Pennsylvania's constables, a loose collection of elected and appointed peace officers, have no administrative oversight, are rarely disciplined and carry the burden of a recent history checkered with shootings, assaults and inappropriate behavior.
While most do their jobs quietly and effectively, a handful of Pennsylvania's 1,195 registered constables who have arrest powers and authority to carry firearms have been dangerous and unstable, reinforcing a lingering image of trigger-happy and undisciplined lawmen.
Concern about constable behavior flared in May, when constables serving warrants for unpaid parking tickets to a man in Allentown shot three dogs, killing two.
But that's just the latest black eye. In recent years, area constables have committed sexual and aggravated assaults, stolen money owed to district courts and drawn guns on children and other innocent people.
The complaints about constables became so numerous a few years ago that Pennsylvania's district attorneys adopted a resolution supporting legislation to govern their conduct.
The idea, said one district attorney, was to get a handle on the ''cowboys'' in the legal system. Nothing came of the district attorneys' resolution, however.
Some district justices and others remain concerned that constables have no oversight. They say constables should be subject to a review board or some other mechanism to investigate complaints and discipline offenders.
''My opinion about constables they should all be taken out,'' said Ken Schardien, a Palmerton man who saw a constable point a loaded gun at his unarmed friend's head two years ago.
The constable had been looking for Schardien, who said he was being served over an unpaid trash bill of about $150.
''I could see if I owed $1,000 or a murder or something like that.
We were unarmed guys just having a conversation.''
''You just cannot pull a weapon where there is no deadly force being directed at you,'' Judge Richard Webb scolded the constable, Charles R. Zaengle.
A little-understood profession with roots dating to feudal times, constables in Pennsylvania are elected and, at times, appointed law enforcement officials who perform official duties for the minor judiciary, individuals and corporations. They can serve warrants and subpoenas, provide courtroom security, transport prisoners, make arrests and keep the peace in domestic situations.
Constables are both blessed and cursed by their unusual standing between the law enforcement and judicial systems. They are paid through fees attached to the legal work they carry out, saving taxpayers untold sums. Constables say that since they work on demand, they are more accountable to the public than police officers and sheriffs.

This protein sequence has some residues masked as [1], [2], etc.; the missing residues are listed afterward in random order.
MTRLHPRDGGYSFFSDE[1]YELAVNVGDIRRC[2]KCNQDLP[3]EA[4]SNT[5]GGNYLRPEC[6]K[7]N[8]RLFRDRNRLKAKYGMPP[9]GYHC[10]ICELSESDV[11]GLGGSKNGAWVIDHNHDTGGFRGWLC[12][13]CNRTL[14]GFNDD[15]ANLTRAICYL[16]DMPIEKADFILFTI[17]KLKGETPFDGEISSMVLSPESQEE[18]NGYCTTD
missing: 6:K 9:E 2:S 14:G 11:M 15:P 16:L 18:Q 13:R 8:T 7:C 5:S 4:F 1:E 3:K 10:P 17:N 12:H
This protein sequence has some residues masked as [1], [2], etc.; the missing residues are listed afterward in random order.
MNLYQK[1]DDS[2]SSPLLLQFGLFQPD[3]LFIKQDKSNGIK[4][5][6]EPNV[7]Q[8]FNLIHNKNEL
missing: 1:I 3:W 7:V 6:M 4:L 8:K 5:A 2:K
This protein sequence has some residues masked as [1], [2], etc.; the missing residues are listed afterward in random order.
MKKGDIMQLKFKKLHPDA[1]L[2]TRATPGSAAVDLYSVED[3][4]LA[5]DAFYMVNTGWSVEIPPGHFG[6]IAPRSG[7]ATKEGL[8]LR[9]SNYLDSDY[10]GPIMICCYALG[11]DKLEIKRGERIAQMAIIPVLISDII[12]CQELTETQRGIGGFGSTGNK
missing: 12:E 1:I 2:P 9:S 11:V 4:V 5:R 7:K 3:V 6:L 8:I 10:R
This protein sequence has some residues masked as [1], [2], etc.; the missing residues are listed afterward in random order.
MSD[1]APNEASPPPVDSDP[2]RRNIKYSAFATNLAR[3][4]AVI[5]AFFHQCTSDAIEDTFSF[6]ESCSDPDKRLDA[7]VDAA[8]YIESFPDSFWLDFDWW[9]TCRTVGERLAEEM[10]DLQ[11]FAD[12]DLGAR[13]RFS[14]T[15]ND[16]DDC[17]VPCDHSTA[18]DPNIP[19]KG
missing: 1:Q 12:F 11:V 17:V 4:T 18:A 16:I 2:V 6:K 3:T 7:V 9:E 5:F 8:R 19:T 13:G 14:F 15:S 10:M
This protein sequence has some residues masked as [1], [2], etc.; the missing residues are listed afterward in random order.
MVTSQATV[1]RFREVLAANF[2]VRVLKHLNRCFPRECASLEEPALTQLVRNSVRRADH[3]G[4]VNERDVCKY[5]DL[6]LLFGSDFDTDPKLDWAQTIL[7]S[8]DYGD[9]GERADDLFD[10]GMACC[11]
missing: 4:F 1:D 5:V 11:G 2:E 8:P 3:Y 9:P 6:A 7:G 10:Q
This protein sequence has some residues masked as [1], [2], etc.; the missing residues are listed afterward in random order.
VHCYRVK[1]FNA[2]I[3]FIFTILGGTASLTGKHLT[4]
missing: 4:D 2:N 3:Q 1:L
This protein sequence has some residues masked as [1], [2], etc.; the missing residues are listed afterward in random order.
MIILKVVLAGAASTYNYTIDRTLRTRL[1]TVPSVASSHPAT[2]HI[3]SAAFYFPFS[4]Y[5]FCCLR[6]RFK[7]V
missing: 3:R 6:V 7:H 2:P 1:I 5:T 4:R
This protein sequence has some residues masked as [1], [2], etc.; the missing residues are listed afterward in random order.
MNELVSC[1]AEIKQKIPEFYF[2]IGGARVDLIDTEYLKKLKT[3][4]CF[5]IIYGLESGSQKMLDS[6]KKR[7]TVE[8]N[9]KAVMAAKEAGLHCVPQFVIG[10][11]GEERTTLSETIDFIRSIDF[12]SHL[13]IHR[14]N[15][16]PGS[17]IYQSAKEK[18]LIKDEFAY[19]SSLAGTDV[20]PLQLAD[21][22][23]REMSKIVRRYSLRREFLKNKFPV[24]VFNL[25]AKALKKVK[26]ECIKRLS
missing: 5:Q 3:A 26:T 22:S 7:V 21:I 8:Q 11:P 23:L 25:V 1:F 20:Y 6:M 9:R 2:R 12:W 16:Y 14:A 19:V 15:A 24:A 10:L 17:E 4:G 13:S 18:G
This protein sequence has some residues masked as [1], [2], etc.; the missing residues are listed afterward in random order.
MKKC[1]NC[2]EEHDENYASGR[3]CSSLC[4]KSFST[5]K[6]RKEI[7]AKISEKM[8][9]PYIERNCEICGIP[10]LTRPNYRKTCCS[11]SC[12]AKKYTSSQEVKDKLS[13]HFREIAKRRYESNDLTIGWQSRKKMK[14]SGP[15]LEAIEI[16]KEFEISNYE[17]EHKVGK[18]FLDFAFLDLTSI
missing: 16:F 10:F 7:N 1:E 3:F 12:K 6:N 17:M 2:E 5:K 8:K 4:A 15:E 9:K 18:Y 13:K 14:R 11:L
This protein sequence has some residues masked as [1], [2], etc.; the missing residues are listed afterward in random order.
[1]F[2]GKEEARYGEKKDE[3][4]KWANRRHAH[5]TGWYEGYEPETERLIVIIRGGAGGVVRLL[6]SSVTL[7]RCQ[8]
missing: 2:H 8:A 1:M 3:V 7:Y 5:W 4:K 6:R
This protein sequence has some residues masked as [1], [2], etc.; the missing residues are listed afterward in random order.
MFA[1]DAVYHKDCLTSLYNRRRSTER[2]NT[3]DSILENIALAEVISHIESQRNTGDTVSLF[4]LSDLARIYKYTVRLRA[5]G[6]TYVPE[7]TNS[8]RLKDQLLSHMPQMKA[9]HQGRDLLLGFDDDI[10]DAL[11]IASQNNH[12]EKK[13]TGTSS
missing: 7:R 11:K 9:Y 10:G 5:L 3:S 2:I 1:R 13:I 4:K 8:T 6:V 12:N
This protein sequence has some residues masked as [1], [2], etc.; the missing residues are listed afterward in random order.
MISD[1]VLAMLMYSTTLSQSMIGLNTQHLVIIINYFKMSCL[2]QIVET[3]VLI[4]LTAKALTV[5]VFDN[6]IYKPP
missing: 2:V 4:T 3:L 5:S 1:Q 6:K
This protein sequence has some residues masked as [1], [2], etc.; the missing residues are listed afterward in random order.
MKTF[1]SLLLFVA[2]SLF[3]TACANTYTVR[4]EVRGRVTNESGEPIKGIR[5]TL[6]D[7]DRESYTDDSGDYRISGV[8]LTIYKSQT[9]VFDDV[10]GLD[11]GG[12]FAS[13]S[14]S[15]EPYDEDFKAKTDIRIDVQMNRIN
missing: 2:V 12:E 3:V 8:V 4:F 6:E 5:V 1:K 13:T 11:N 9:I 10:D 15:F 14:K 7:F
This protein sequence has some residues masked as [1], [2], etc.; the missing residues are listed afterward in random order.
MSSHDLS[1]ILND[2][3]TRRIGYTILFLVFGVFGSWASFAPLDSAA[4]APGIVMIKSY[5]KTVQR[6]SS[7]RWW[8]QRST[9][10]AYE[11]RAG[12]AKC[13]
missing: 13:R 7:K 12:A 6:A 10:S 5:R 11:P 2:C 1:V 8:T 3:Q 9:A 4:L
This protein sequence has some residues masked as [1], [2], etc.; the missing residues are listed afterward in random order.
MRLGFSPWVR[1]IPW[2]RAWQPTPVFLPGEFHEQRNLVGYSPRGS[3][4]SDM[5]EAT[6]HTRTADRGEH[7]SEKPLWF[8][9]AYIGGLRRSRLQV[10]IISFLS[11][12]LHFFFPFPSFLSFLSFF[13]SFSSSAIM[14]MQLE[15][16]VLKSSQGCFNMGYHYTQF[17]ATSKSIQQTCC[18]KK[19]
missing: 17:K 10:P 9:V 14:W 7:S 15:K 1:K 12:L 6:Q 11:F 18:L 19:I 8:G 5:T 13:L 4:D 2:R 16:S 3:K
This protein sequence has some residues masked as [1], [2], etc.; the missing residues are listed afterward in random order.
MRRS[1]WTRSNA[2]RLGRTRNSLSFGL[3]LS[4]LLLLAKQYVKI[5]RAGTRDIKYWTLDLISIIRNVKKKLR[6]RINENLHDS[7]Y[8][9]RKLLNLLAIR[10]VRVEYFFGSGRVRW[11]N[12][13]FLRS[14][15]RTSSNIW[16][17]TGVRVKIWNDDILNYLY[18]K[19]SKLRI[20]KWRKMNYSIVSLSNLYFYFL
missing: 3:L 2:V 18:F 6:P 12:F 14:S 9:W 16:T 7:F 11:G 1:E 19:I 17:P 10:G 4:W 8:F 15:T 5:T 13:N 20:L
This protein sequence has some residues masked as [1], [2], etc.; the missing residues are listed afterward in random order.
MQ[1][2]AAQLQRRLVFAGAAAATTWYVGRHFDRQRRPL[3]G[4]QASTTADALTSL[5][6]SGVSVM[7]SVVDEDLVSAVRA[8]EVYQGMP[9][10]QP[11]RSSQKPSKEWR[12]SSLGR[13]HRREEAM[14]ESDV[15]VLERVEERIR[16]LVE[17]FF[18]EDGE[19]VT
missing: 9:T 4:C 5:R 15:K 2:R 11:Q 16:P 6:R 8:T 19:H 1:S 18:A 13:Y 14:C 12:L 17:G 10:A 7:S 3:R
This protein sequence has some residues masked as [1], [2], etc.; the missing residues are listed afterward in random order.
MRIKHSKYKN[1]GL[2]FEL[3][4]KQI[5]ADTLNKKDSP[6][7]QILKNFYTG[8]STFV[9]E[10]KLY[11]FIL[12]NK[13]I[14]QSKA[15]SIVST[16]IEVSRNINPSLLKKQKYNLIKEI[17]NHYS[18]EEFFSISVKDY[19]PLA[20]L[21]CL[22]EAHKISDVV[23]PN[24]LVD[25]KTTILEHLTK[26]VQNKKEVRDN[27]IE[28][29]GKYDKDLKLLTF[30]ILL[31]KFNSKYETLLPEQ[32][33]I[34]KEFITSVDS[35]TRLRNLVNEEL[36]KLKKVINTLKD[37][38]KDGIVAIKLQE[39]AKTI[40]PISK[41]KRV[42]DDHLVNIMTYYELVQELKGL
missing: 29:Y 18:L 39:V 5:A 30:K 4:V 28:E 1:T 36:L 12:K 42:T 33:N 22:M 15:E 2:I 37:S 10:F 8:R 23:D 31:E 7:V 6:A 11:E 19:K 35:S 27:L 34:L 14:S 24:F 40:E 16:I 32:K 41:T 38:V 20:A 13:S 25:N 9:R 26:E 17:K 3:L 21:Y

But their decentralized structure also means that constables in Pennsylvania answer to no one through a chain of command. Courts have ruled that although they are elected, constables are neither court nor police employees; they are independent contractors. Constables have no mandatory uniform. They are equipped according to each individual's tastes and budget.
If they receive training and choose to carry a firearm, constables have to certify that they are not prohibited to carry a gun. Otherwise, there are no prerequisites for an individual to run for constable.
''There should be some sort of psychological testing like the police go through,'' said Greg Glass, who owned one of the dogs shot by constables in the infamous May 8 incident in Allentown. ''Why should a constable be better than other police or anybody else who deals with the public? They should get the same 'cause they're working with a badge.''
Glass is one of the home's residents planning a federal lawsuit over the shootings. The Lehigh County Humane Society also is considering charges.
''The problem from the justice system perspective is the general public does not make the distinction between police officers and constables,'' said Bradford Charles, the former Lebanon County district attorney who led a state district attorneys' study of constables in 1998.
The study also produced a resolution saying that ''antiquated'' state constable regulations were insufficient to deal with the ''numerous complaints'' about their behavior.
'Cowboy' constables discredit a field with no oversight
Violent, rarely disciplined behavior of some raises concerns about profession.
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